The 1999 Family Planning Survey (FPS) is a nationwide survey aimed at collecting information on contraceptive use in the Philippines in 1999. It is the fourth in a series of annual family planning surveys to be conducted by the National Statistics Office (NSO) from 1995 to 2000 with funding assistance from the United States Agency for International Development (USAID).
The 1999 FPS results revealed that contraceptive prevalence rate (CPR) from 1998 to 1999 increased for all methods, modern and traditional, except for two traditional methods (calendar/ rhythm/ periodic abstinence method and LAM). Specifically, 49.3 percent of currently married women aged 15 to 49 years reported to have used any contraceptive method in 1999. This is higher than the recorded CPR of 46.5 in the 1998 NDHS due to increased prevalence rate for modern methods (from 28.2 percent in 1998 to 32.4 percent in 1999) and a slight decrease for traditional methods by 1.4 percentage points (18.3 percent in 1998 and 16.9 percent in 1999).
The contraceptive prevalence rate varied by age group. Contraceptive use among currently married women peaked at ages 35 to 39 years (57.4 percent) and was lowest at ages 15 to 19 years (21.9 percent). Three in ten (32.2 percent) currently married women reported using contraceptives in 1999.
Women regardless of age used modern contraceptive methods than traditional methods. Women below 30 years old preferred pill over female sterilization and calendar method while those aged 40 years and over preferred female sterilization and calendar method over pill.
The rate of contraceptive use was higher in urban areas than in rural areas (51.3 percent compared to 47.4 percent). This was due to the higher prevalence of female sterilization, pill and condom use in urban areas than in rural areas (13.3 percent versus 8.2 percent, 13.4 percent versus 12.9 percent, and 2.0 percent versus 1.4 percent, respectively).
CPR varied by region. It ranged from a low of 15.5 percent for ARMM to a high of 63.2 percent for Cagayan Valley. Use of pill and female sterilization were the most popular methods in most of the regions. The CPR for the use of pill was high in Cagayan Valley, Caraga, Western Mindanao, Southern Tagalog, and Ilocos than in any other regions. Female sterilization was more prevalent in Central Luzon, Metro Manila and CAR.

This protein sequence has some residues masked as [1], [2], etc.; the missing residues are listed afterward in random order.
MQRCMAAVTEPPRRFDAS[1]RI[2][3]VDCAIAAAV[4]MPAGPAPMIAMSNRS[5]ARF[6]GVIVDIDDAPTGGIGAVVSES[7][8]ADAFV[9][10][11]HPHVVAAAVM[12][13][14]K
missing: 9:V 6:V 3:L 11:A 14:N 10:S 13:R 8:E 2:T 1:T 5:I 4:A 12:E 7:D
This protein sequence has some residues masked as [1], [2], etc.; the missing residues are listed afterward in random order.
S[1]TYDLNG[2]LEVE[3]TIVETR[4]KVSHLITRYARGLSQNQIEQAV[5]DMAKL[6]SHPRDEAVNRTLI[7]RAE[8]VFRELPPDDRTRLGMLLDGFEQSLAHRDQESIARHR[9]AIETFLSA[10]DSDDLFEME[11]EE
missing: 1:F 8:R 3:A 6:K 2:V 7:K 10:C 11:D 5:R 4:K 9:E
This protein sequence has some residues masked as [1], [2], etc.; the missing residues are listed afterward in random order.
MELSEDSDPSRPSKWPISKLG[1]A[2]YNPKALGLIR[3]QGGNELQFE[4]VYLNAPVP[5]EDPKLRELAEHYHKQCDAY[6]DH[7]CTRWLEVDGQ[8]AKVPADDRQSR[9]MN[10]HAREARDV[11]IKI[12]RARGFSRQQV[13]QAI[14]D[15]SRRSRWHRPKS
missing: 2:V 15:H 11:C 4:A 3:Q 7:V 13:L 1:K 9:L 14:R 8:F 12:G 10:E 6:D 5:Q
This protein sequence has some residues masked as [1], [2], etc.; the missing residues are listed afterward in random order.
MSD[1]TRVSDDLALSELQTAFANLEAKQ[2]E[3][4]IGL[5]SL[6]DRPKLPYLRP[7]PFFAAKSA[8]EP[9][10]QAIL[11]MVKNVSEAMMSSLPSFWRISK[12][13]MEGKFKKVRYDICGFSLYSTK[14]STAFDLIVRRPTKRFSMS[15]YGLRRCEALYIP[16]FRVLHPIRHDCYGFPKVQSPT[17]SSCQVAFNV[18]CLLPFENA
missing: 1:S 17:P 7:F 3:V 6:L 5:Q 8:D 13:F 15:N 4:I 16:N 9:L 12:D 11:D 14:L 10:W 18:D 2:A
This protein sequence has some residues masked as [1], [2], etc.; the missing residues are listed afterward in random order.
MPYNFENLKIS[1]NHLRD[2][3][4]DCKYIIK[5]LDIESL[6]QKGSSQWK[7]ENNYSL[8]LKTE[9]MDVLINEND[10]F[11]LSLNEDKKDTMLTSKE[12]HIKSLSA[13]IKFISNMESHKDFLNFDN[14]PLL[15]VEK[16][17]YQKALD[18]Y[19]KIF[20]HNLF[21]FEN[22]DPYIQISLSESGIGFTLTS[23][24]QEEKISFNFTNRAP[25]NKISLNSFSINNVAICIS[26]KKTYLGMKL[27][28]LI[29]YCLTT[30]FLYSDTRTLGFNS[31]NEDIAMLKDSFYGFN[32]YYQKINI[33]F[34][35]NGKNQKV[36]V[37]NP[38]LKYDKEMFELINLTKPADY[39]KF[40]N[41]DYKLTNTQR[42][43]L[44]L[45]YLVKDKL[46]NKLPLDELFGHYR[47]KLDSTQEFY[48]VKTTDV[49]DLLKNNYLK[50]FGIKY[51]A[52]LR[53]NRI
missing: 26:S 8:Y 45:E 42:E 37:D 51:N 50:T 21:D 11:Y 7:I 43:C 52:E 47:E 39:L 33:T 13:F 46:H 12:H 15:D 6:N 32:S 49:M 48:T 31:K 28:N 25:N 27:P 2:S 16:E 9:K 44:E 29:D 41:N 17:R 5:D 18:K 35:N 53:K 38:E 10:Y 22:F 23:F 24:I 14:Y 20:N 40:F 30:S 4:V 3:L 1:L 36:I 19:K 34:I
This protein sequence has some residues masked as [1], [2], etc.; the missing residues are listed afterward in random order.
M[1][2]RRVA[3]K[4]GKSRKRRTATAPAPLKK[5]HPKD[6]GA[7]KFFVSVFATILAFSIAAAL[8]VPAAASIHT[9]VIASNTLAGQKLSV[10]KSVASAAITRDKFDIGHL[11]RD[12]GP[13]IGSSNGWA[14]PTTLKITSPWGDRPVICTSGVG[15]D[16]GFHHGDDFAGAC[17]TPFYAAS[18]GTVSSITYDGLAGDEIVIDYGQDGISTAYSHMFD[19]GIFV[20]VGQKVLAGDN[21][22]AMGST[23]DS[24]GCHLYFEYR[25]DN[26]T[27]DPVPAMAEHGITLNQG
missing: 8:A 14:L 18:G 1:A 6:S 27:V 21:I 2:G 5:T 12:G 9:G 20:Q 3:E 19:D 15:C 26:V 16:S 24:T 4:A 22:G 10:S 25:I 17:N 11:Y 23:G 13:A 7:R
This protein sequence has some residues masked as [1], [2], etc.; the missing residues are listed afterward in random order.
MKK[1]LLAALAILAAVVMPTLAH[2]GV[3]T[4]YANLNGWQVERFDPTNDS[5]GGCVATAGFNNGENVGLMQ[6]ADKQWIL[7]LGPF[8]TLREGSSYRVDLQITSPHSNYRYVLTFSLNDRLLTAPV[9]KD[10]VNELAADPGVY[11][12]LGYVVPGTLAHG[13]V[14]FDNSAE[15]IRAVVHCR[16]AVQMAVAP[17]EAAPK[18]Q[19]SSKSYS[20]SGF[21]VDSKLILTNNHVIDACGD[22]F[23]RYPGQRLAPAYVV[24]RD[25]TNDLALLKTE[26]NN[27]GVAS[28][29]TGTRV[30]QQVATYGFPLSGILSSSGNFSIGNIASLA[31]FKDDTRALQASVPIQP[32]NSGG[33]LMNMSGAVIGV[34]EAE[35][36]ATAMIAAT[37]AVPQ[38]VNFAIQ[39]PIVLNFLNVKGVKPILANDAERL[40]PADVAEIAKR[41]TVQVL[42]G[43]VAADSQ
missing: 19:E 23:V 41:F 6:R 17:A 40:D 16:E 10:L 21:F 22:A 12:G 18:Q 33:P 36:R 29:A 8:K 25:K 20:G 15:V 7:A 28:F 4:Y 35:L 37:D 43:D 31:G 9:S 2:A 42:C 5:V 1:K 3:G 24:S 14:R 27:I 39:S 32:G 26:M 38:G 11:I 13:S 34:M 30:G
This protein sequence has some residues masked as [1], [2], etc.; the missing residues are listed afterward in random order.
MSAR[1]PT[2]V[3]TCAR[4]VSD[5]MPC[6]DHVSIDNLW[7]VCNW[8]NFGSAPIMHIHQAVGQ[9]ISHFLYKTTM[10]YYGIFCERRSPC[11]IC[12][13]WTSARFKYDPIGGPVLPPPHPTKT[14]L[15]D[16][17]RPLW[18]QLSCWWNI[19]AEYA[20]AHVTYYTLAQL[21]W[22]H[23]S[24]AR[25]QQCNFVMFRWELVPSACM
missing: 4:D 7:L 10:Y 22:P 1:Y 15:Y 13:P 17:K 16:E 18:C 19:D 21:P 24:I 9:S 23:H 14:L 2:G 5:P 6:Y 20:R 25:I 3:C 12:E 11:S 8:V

The CPR was lowest among currently married women who are childless (3.3 percent) and highest among those with three children (61.2 percent). However, for women with four or more children, CPR decreased as the number of children increased.
Women with one to six children preferred modern methods to traditional methods. The pill was preferred by women with one to three children (14.3, 18.6 and 17.7 percent, respectively); female sterilization by women with four to six children (19.7, 14.8 and 12.9 percent, respectively). Among childless women and women with seven or more children, the CPR for modern methods was not considerably different from that for traditional methods.
Generally, women with more education were more likely to use contraception. The CPR was lowest for women who did not complete any grade; however, it is worth to note than an increase of more than 20 percent (13.3 to 40.0 percent) from the year 1997 to 1999 was reflected.
Contraceptive use did not vary significantly among women who completed elementary or higher level of education. Women who had at least an elementary education preferred modern methods to traditional methods. For women who had not completed any grade, use of any modern and any traditional method increased markedly (from 6.1 to 22.7 percent and from 7.2 to 17.3 percent, respectively); these proportions however did not vary significantly.
Use of pill is the most popular modern contraceptive method among the poor and non-poor households (50.2 and 75.6 percent, respectively). Currently married women who are 20-24 years old have the highest percentage of pill use among the poor (65.9 percent) while those in ages 15-19 years registered the highest percentage among non-poor. Prevalence of female sterilization increases with increasing age, regardless of socio-economic status. The proportion of poor currently married women, 45 to 49 years old, who have their partners vasectomized is almost four times larger (5.5 percent) than that of non-poor currently married women of the same age group (1.5 percent).
Public sector was the most important source of supply for modern contraceptives in 1999. About three out of four women (74.2 percent) obtained their supplies from a public source. In contrast, only one out of four women (24.4 percent) obtained her supply from a private source. Within the public sector, government hospital, rural health unit/urban health center and barangay health station were the most important sources of supply for modern contraceptives. Only three percent of women obtained her supply from the barangay service point officer/health worker. Almost half (47.9 percent) of condom users reported that their source of supply was the private sector; of which, 39.6 percent obtained supply from pharmacies. More than one-third of men who have had vasectomy had the operation either in a private hospital/clinic (18.3 percent) or by a private doctor (18.1 percent). While of the total women who have been ligated/ sterilized in a private sector, one-fourth or 25.0 percent had the operation in a private hospital/clinic, 1.4 percent by a private doctor and only 0.8 percent availed the non-government organization (NGO).